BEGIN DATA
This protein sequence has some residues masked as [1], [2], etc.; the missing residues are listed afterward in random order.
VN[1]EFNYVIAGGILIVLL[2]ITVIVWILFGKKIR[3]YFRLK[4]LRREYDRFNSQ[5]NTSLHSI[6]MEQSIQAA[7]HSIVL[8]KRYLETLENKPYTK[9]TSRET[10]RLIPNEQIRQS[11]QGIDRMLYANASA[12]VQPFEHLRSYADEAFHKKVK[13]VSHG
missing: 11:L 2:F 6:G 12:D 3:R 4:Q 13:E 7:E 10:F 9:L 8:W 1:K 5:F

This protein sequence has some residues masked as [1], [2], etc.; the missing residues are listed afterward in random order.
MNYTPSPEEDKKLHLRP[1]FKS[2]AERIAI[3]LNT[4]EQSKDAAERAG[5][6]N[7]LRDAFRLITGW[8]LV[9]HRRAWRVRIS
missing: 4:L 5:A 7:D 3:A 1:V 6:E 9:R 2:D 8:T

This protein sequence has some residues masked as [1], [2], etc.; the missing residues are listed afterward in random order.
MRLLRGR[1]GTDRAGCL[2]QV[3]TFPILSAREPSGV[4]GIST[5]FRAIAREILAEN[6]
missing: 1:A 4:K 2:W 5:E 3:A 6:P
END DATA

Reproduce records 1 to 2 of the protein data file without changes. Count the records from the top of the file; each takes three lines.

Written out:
This protein sequence has some residues masked as [1], [2], etc.; the missing residues are listed afterward in random order.
VN[1]EFNYVIAGGILIVLL[2]ITVIVWILFGKKIR[3]YFRLK[4]LRREYDRFNSQ[5]NTSLHSI[6]MEQSIQAA[7]HSIVL[8]KRYLETLENKPYTK[9]TSRET[10]RLIPNEQIRQS[11]QGIDRMLYANASA[12]VQPFEHLRSYADEAFHKKVK[13]VSHG
missing: 11:L 2:F 6:G 12:D 3:R 4:Q 13:E 7:E 10:F 9:L 8:W 1:K 5:F

This protein sequence has some residues masked as [1], [2], etc.; the missing residues are listed afterward in random order.
MNYTPSPEEDKKLHLRP[1]FKS[2]AERIAI[3]LNT[4]EQSKDAAERAG[5][6]N[7]LRDAFRLITGW[8]LV[9]HRRAWRVRIS
missing: 4:L 5:A 7:D 3:A 1:V 6:E 9:R 2:D 8:T